Buying a perscription at the chemist. | R.L.


The next time I visit a ‘farmacia’ (chemist) to pick up a prescription or buy a packet of cotton buds, I think I will take a packed lunch and make a day of it. Unlike Boots back home in Old Blighty, where you can graze the aisles at your leisure, fill up a basket, then casually wander over to ‘dispensing’, drop off a prescription, pick up the medication almost immediately, then pay for the lot within minutes at a cash desk!

Here in Mallorca, you can almost guarantee that for every person inside the chemist you must calculate an average waiting time of around fifteen minutes. For example - in our small, local farmacia, with only one person serving behind the counter, 6 people ahead of you could easily represent a one and a half hour wait! And I’m not kidding. So why does it take so long?

Well, once the weather has been discussed, along with the welfare of all the ‘nietas’ and ‘nietos’ (grandchildren), the ‘sobrinos’ and ‘sobrinas’ (nephews and nieces), the ‘tias’ (aunties) and Tio Tom Cobbly and all, there is also the possibility that the pharmacy telephone might ring and cause even further delays. The culture here in Mallorca happily embraces lengthy telephone conversations which interrupt the serving process, whether personal or otherwise! And customers seem quite happy to just wait, and wait, and wait; for here in Mallorca they are blissfully graced with an amazing amount of patience, along with the ability to sit around, doing nothing, for ages!

The actual prescriptions themselves also seem to take forever to process and dispense, especially if there is an elderly person involved with a long list of medications on order. Some customers actually look as if they might possibly be starting up their own drugs dispensary, leaving the farmacia laden with carrier bags. Each prescription dispensed requires a bar code to be cut physically from the packaging with surgical precision, usually a Stanley knife, which is then sellotaped to a printed form and signed off. Considering 2023 embraces a digital world of advanced technology, one might assume a bar code could simply be scanned and recorded on a contemporary device. But then this is Mallorca and they like to do things their way!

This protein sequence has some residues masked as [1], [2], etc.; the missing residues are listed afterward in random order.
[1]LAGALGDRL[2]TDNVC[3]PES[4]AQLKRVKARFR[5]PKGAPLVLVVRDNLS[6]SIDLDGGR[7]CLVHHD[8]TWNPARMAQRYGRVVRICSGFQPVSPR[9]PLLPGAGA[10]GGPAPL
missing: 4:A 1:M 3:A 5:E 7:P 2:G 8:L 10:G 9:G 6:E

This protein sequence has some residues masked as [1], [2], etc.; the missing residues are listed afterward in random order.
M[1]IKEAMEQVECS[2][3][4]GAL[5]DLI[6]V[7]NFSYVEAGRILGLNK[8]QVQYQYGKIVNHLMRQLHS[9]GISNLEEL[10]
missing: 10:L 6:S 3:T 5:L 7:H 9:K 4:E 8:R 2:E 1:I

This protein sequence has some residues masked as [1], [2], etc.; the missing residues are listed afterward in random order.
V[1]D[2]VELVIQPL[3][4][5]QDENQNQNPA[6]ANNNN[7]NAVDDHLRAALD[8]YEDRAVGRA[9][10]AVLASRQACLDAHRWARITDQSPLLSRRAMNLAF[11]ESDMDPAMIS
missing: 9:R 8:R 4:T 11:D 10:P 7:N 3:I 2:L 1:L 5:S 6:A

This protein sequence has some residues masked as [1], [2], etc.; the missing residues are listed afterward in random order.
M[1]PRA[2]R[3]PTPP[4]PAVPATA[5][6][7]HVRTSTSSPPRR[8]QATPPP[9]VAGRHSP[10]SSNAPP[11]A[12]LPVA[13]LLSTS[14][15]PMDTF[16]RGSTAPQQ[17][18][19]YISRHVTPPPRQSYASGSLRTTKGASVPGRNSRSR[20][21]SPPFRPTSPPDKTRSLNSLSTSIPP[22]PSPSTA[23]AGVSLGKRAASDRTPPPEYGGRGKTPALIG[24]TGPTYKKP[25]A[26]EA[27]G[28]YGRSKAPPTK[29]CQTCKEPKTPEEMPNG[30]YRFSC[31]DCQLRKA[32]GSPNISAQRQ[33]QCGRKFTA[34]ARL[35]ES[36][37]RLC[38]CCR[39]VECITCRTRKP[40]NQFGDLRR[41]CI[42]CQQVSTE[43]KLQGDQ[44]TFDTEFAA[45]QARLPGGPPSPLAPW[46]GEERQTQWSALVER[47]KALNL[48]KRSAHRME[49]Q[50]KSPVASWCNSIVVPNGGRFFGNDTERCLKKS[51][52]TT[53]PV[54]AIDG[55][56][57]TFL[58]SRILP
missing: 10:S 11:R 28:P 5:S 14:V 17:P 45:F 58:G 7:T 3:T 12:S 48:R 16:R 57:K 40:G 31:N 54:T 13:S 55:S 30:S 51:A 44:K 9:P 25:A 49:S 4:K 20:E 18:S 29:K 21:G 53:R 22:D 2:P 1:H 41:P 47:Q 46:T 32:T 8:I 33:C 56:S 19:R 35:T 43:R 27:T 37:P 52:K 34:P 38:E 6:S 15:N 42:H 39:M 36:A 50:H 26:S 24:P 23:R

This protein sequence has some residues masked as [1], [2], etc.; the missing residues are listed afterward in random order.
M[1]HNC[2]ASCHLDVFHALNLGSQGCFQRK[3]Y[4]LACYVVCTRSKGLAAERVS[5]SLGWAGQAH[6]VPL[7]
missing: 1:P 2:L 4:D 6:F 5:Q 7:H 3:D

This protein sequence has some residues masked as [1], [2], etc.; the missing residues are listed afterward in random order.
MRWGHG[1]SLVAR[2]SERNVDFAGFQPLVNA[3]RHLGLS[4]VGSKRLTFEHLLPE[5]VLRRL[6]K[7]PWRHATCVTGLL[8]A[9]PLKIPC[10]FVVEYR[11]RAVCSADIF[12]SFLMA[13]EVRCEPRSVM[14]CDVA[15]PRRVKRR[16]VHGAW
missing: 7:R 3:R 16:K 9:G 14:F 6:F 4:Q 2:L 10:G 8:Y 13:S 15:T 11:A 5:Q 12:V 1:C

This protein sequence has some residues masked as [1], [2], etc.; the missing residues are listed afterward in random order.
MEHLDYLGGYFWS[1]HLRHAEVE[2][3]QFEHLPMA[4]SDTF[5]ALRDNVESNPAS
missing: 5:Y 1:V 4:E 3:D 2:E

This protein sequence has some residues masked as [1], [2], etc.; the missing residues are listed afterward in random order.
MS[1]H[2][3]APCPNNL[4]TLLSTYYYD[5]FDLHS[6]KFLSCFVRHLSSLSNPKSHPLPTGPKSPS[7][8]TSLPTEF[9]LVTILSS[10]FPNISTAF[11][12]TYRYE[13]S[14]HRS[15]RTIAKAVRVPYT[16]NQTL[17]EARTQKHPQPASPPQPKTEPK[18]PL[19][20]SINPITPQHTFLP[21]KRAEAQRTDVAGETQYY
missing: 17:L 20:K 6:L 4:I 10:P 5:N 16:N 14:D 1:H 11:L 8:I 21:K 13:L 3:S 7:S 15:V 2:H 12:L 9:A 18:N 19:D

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But it’s not just the farmacias where you might expect to wait in line for hours. Both banks and post offices are also great places to camp out in for the day! Our local post office in Inca has a digital ticket system (like most), so you work out roughly how long it might be from the current number displayed above the counter, then go and do a bit of shopping, and come back in time to buy a stamp. However, if you are holding number 200 in your hand and they are only displaying numero 20, then you might as well go to the beach for the day, and still get back in time to post that annoying letter!

Banks of course have always been a little confusing, with different counters and desks for various transactions. And people don’t seem to queue in banks, they just hover, looking suspiciously at the uninitiated foreigner, as if they might jump in front of you at the first opportunity and purloin your turn. So without an apparent queue, how does taking your fair turn in a bank, possibly work? Traditionally, when a new customer enters the bank, (this system also works in other establishments where a queue seems non-existent), they simply ask “Quien es el ultimo?” (in a nutshell – who is the last one?) That way each person knows exactly who they are going to follow in line for the cashier. It’s a simple, yet brilliantly effective system, as you don’t have to watch anyone else in the bank except the person whose turn is immediately before yours. No standing in a tired line! You can sit down and get on with Facebook, or flick through Instagram whilst keeping a beady, watchful eye on that person whose turn is directly before yours. As soon as they make their move, you can perk up knowing that you’re next!

But beware! Even when you have taken your turn and are standing in front of the cashier, you might be accosted by a ‘butter!’ and that has nothing to do with anything spread on toast. It’s simply someone who rudely butts in to ask the cashier a quick question. Not even a polite ‘excuse me’, just a straight, uneducated butt into your private conversation. And the worse thing is they just get away with it. Whoever you are dealing with suddenly ignores you and starts dealing with the ‘butter’, and their ready excuse is that it’s only a tiny query and won’t take long. Well, ‘butt out’, I’m being served not you, so wait your turn!

The bakery is another great place to waste a morning. There is no urgency whatsoever to serve customers with their ‘pan Mallorquin’. Having a good chin-wag and sharing a bit of local gossip is a priority. And the majority are very happy to do so as they wait their turn, often chipping in with their own version of events. The Mallorcans specialise in turning simple, everyday events like banking, posting a letter, shopping etc into a social gathering. So, if you find yourself in a long queue, do what I’m going to do in future. Take sandwiches and a flask. Happy waiting!